Luther's dualism is not metaphysical but historical and Christological. The catholicity of Christ is at the root of Luther's dualism. It points to the dynamic expression of the one sovereign Christ who is revealed yet hidden, and thus "endlessly surprising," to use an expression characteristic of the theology of Second Isaiah. (22) Boldly, the gospel of the incarnate God proclaims that the eternal destiny of a person depends on giving safe water to thirsty persons. "I was thirsty and you gave me something to drink" (see Matt 25:31-46). "Those who do not love a brother or sister whom they have seen, cannot love God whom they have not seen" (1 Jn 4:20). A theologian of the theology of the cross is one "who with the apostle knows the crucified and hidden God." (23) Are not hungry people crucified people? Is not God hidden in the naked people? Is not Christian faith the most physical faith of the world religions because of the teaching on the incarnation of God? The vehemence of Luther's essay "Against the Robbi ng and Murdering Hordes of Peasants "did violence to his own theology of the cross.
The theology of the cross affirms that the righteousness of God that makes the unrighteous righteous through sheer mercy is the God of being as communion. Christ, on the cross "believed in God, hoping against hope" (contra spem in spem credere). (24) His death on the cross was the supreme example of fleeing "to God against God" (ad deum contra deum confugere). (25)
The God of being as communion cannot be domesticated. How can we comprehend the hidden God who is a revealed God yet remains hidden? (26) Believers stand before "the wisdom of the cross (crucis sapientia) which is hidden in a profound mystery (abscondita in mysterio profundo)." (27) How can we fathom the strange work of God in which a human is savingly killed? (28) To know Christ is to "understand God in the midst of the crucifixion of the flesh." (29) God cannot be comprehended. The theology of the Reformation shares the apophatic quality of Eastern Orthodox theology. (30)
The message of the Protestant Reformation for humanity consists of a warning against the abuse/misuse of transcendence. To put it specifically in the language of the cultural zone of monotheism, it is the domestication of God. Domestication here means "wrongful use of the name of the Lord" (Exod 20:7). We read in Luther's Large Catechism,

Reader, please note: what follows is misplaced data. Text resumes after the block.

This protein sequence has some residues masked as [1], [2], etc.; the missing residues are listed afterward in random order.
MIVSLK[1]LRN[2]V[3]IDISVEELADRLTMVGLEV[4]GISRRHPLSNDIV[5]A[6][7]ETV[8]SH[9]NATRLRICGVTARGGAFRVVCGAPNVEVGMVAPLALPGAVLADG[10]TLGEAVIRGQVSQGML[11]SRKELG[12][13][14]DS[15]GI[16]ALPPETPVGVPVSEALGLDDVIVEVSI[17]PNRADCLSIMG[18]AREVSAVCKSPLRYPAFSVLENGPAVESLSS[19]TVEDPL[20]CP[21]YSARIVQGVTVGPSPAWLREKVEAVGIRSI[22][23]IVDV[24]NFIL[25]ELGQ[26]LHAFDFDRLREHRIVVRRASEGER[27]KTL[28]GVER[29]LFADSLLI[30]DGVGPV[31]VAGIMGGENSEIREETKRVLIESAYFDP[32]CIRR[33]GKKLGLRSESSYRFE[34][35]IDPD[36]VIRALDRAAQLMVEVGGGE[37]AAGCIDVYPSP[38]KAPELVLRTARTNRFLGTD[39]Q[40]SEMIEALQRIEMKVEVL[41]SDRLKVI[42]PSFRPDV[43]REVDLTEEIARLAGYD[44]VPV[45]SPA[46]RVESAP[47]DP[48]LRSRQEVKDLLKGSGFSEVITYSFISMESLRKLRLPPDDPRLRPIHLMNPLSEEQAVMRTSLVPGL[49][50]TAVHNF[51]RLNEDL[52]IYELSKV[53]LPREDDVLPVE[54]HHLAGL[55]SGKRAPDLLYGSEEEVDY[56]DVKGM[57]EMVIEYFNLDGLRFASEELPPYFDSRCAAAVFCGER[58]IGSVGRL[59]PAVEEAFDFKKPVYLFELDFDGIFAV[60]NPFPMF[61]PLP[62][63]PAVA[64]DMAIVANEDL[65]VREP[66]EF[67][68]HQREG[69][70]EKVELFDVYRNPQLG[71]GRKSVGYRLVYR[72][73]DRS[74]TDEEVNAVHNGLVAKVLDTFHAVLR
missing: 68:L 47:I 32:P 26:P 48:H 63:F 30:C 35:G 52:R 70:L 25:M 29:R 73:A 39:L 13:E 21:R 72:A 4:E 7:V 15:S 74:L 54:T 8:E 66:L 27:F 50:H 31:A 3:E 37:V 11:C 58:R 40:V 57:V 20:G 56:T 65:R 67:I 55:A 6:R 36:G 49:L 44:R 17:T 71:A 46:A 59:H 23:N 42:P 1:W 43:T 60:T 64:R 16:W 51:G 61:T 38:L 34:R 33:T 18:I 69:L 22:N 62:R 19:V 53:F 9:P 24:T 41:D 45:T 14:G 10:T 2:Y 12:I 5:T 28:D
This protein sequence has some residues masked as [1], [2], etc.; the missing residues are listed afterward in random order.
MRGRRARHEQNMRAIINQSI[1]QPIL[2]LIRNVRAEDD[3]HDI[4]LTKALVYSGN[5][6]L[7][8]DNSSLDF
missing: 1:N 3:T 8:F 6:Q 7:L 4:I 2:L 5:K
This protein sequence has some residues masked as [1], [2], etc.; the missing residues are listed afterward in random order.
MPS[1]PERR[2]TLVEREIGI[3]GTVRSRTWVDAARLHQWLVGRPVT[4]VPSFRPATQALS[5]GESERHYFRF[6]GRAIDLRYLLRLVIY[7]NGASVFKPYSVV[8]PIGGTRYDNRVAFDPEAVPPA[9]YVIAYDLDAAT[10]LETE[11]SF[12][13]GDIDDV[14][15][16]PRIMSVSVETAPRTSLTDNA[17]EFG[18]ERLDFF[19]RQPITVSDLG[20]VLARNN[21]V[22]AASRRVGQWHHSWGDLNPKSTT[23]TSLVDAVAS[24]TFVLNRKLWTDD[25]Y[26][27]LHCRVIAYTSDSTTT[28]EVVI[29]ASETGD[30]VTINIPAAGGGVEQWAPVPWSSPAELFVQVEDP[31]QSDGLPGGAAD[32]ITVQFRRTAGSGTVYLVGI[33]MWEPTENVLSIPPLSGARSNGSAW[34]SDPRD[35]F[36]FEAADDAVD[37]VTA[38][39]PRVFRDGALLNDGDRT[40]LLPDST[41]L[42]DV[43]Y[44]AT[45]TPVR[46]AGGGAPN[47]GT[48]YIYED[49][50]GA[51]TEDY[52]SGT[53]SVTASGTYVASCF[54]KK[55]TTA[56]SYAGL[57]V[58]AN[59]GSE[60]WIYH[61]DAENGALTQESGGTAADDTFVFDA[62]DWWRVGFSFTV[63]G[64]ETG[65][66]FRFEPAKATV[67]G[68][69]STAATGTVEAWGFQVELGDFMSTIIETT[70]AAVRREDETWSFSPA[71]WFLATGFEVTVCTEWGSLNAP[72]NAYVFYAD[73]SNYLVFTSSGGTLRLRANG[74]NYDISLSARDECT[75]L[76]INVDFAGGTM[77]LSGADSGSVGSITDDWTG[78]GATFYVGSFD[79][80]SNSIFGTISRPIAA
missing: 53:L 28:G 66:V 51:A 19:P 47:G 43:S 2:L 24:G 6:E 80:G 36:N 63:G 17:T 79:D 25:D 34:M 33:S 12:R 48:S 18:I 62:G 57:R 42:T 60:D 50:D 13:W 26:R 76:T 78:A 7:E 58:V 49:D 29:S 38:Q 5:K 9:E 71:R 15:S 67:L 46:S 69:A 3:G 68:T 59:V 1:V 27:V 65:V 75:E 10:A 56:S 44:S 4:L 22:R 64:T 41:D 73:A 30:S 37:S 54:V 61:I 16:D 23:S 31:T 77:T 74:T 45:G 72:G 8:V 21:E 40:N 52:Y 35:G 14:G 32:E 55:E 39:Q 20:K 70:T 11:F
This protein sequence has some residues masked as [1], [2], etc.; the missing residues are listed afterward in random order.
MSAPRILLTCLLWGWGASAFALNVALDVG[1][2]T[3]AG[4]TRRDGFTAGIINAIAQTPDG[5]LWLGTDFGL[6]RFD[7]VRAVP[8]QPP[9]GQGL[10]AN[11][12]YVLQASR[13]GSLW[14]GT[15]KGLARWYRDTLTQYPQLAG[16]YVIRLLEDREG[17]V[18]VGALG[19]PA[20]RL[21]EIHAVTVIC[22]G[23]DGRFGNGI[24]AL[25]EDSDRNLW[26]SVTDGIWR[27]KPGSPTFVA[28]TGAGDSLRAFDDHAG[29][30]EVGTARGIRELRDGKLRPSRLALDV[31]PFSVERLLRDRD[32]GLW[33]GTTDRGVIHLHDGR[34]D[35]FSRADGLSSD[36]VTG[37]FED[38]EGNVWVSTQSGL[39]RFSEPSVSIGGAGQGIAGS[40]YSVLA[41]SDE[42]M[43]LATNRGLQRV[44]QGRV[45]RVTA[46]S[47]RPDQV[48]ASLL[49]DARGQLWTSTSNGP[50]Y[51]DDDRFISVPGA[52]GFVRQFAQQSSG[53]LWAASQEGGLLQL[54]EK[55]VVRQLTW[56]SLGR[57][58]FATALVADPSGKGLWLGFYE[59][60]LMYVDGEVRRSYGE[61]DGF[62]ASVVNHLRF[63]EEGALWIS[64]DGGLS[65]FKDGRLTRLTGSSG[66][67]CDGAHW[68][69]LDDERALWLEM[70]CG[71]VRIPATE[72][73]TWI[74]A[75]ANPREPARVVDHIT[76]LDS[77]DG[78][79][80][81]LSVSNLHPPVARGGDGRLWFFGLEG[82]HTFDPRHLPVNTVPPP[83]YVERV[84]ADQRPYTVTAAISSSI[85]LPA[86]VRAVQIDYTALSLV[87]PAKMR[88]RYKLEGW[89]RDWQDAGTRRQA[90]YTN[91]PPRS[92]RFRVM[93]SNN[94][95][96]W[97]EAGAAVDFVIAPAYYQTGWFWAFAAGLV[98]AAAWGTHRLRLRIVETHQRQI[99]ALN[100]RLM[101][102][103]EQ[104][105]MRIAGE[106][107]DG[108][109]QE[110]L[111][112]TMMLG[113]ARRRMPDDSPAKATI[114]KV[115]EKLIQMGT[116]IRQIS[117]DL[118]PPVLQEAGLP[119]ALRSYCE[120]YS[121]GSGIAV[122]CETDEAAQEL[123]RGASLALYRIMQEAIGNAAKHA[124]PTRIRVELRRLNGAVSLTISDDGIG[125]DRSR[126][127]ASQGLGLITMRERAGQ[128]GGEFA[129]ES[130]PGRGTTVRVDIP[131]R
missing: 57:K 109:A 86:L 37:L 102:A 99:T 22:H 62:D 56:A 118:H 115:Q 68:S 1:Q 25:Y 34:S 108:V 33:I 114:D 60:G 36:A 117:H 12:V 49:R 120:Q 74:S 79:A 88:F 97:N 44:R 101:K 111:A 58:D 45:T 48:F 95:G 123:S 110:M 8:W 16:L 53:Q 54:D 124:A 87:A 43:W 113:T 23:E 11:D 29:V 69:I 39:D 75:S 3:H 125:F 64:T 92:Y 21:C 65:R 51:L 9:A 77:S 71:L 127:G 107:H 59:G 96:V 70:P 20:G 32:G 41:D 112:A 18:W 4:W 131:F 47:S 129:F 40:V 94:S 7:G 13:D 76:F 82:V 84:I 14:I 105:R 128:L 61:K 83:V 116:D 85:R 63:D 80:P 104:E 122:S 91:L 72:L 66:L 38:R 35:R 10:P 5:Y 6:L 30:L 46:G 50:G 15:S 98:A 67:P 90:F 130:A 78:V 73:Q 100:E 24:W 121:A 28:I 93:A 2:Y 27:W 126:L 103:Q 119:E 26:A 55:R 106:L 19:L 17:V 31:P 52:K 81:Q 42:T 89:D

It is a misuse of God's name if we call upon the Lord God in any way to support falseness or wrong-doing....In general, a wrong use is seen in the first place in worldly business and in things relating to money, possessions and honor....But its greatest abuse is found in spiritual matters when false preachers arise and present untruthful teachings as the Word of God.
Luther, however, goes on and tells us that there is a right use of the name of God:
Since it is here forbidden to use this holy name in the service of falsehood and wickedness, it necessarily follows that we are, on the other hand, commanded to use it in the service of truth and everything that is good....We are not to swear in support of evil, that is to a falsehood, or unnecessarily; but we are to swear in support of the good, and for the welfare of our neighbor.
These plain words have world historical importance. The wrong use or the right use of the name of God is a serious matter in the history of humanity. The wrong use of the name of God is bad theology, and the right use of the name of God is good theology. For Luther, the main antithesis is not between philosophy and theology; it is between good theology and bad theology, according to Gerhard Ebeling. (31)
The Chinese sage Confucius was not interested in the world beyond this present life. His concept of Heaven or the Cosmic Law is located within his understanding of human moral integrity. Human integrity is conclusive within this present world. There was no apocalypticism and no prophecy with him. The other great spiritual guide, Gautama Siddharta, the Buddha, focused on the tangible destruction of human greed during one's lifetime. One would find nirvana in the destruction of greed here and now. Mahatma Gandhi, a student of the Bhagavadgira, held that good is good, evil is evil, without making reference to the ultimate. It is called "desireless action," niskama karma. These three religious leaders held humanity responsible, here and now, for the destiny of the world and of humanity. Conspicuous with these great Eastern sages is the absence of the rhetoric of "enemy," though they clearly distinguished between good and evil. It may be that they thought enemy rhetoric is not helpful to the welfare of humanity. T he Buddhist admonition is that greed brings forth suffering; therefore "eliminate one's greed!" Notably, the tradition does not say "greed is our enemy" or speak of a "war on greed." Its speech is nonviolent. Asia's sages also preferred not to approach the idea of omnipotence or of a divine being, which would confuse the integrity of human moral endeavor. For them, sincere moral effort is not "boosting" oneself. (32)